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A curious issue about Dyson-Schwinger equation(DSE): why does it work so well?

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This question comes out of my other question "Time ordering and time derivative in path integral formalism and operator formalism", especially from the discussion with drake. The original post is somewhat badly composed because it contains too many questions, and till today I finally get energetic enough to compose another question that hopefully clarifies what was asked in that post.

I have no problem with all the textbook derivations of DSE, but after changing a perspective I found it very curious that DSE actually works, I'll take the equation of motion(EOM) of time-ordered Green's function of free Klein-Gordon(KG) field as an example and explain what I actually mean.

The EOM of free KG T-ordered Greens function is

$$(\partial^2+m^2)\langle T\{\phi(x)\phi(x')\}\rangle=-i\delta^4(x-x')\cdots\cdots(1).$$

The delta function comes from the fact that $\partial^2$contains time derivatives and it doesn't commute with T-ordering symbol. In general for Bosonic operators

$$\partial_t \langle T\{A(t)\,B(t')\}\rangle=\langle T \{ \dot A(t)B(t')\rangle+\delta (t-t')\,\langle [A(t),B(t')]\rangle \cdots\cdots(2),$$

$(1)$ can be derived from $(2)$ and the equal time canonical commutation relation of the fields.

However $(1)$ isn't very obvious from path integral approach:

$$(\partial^2+m^2)\langle T\{\phi(x)\phi(x')\}\rangle=(\partial^2+m^2)\int\mathcal{D}\phi e^{iS}\phi(x)\phi(x')\\\quad \quad \quad \qquad \qquad \qquad \qquad =\int\mathcal{D}\phi e^{iS}[(\partial^2+m^2)\phi(x)]\phi(x')\cdots\cdots(3).$$

Now if we formally and naively think

$$\int\mathcal{D}\phi e^{iS}[(\partial^2+m^2)\phi(x)]\phi(x')=\langle T\{[(\partial^2+m^2)\phi(x)]\phi(x')\}\rangle\cdots\cdots(4),$$

with the notation $\langle\cdots\rangle$ always denoting expectation value in operator approach. Then the final result will be 0(due to the field equation) instead of $-i\delta^4(x-x')$, and a result like equation(2) cannot be obtained.

As drake has pointed out, this is because of the ambiguity in the definition of the equal time operator product when time derivative is present in the path integral, it's very important(e.g. CCR in path integral) to define clearly the time derivative on time lattice, that is, the discretization. There are 3 possible definitions of $\dot \phi$(omitting the spatial variables):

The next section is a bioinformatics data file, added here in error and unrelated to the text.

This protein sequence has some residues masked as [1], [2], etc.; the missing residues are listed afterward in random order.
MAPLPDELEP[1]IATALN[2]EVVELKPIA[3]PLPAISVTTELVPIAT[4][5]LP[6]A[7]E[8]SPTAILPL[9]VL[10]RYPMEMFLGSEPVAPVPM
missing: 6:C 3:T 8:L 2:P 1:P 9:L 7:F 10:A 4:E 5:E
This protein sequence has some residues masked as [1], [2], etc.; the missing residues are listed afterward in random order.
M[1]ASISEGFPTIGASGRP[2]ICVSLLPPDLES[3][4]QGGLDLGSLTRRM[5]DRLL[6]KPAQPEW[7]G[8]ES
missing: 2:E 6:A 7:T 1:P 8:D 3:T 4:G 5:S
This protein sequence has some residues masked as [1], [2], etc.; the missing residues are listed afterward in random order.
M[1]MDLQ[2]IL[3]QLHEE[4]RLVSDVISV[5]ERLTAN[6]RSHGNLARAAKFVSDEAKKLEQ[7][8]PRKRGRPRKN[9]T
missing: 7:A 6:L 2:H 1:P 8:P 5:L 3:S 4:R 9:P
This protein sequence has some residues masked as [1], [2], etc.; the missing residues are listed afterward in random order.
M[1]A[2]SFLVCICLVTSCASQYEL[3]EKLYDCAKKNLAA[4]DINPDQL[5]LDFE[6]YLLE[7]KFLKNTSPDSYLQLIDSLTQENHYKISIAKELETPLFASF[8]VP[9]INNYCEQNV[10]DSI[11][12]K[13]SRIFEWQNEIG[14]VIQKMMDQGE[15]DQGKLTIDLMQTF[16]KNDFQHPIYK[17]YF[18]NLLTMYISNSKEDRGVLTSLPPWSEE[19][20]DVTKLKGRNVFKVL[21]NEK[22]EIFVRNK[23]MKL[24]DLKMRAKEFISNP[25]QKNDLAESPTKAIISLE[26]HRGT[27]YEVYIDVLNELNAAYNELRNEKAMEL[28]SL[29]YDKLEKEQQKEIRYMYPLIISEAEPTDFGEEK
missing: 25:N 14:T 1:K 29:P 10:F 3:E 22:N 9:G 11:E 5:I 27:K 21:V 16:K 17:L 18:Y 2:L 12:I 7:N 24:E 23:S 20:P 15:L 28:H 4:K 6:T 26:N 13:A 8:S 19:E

(a)forward derivative $$\dot \phi(t)=\frac{\phi(t+\epsilon^+)-\phi(t)}{\epsilon^+}$$;

(b)backward derivative $$\dot \phi(t)=\frac{\phi(t)-\phi(t-\epsilon^+)}{\epsilon^+}$$

(c)centered derivative $$\dot \phi(t)=\frac{\phi(t+\epsilon^+)-\phi(t-\epsilon^+)}{2\epsilon^+}=\frac{1}{2}(\text{forward}+\text{backward})$$

These different time discretizations will lead to different equal-time operator orderings(see Ron Maimon's answer in this post ), respectively they are:

(a)$$\int\mathcal{D}\phi e^{iS}\dot \phi(t)\phi(t)=\langle \dot \phi(t)\phi(t)\rangle$$

(b)$$\int\mathcal{D}\phi e^{iS}\dot \phi(t)\phi(t)=\langle \phi(t)\dot \phi(t)\rangle$$

(c)$$\int\mathcal{D}\phi e^{iS}\dot \phi(t)\phi(t)=\frac{1}{2}[\langle \dot \phi(t)\phi(t)\rangle+\langle \phi(t)\dot \phi(t)\rangle]$$

With these in mind, we can now get equation $(1)$ from path integral(I'll just show it for the point of equal time, because for $t\neq t'$ there isn't any inconsistency): first I take definition (c) for $\dot \phi$, but define $\ddot\phi$ using forward derivative(which I agree is contrived), so we have

$\int\mathcal{D}\phi e^{iS}\ddot \phi(t)\phi(t)\equiv\int\mathcal{D}\phi e^{iS}\frac{1}{\epsilon^+}[\dot \phi(t+\epsilon^+)-\dot \phi(t)]\phi(t) =\frac{1}{\epsilon^+}\{\langle\dot \phi(t+\epsilon^+)\phi(t)\rangle-\frac{1}{2}\langle \dot \phi(t)\phi(t)\rangle-\frac{1}{2}\langle \phi(t)\dot \phi(t)\rangle\}\\ =\frac{1}{\epsilon^+}\{\langle \dot \phi(t+\epsilon^+)\phi(t)\rangle-\langle \dot \phi(t)\phi(t)\rangle+\frac{1}{2}\langle [\dot \phi(t),\phi(t)]\rangle\}\\ =\langle \ddot \phi(t)\phi(t)\rangle+\frac{1}{2\epsilon^+ }\langle[\dot \phi(t),\phi(t)]\rangle=\langle \ddot \phi(t)\phi(t)\rangle+\frac{1}{2\epsilon^+ }\delta^3(\mathbf{x}-\mathbf{x'})\cdots\cdots(5)$

Now we can formally think $\lim_{\epsilon^+\to 0}\frac{1}{2\epsilon^+}=\delta(0)$ because $\delta (t)= \lim_{\epsilon^+\to 0}\,{1\over 2\epsilon^+}\,e^{-\pi\,t^2/(4\,{\epsilon^+}^2)}$. So $(5)$ becomes

$$\int\mathcal{D}\phi e^{iS}\ddot \phi(t)\phi(t)=\langle \ddot \phi(t)\phi(t)\rangle+\delta(0)\delta^3(\mathbf{x}-\mathbf{x'})\cdots\cdots(6)$$

The rest is trivial, just apply the spatial derivatives, add it to $(6)$ and apply the field equation, then $(1)$ will be reproduced. The above derivation is mostly due to drake, in a more organized form.

Now it's clear that carefully defining time-derivative discretization is crucial to get the correct result, a wrong discretization won't give us $(1)$. However the derivation of DSE makes absolutely no reference to any discretization scheme, but it always gives a consistent result with the operator approach, why does it work so well?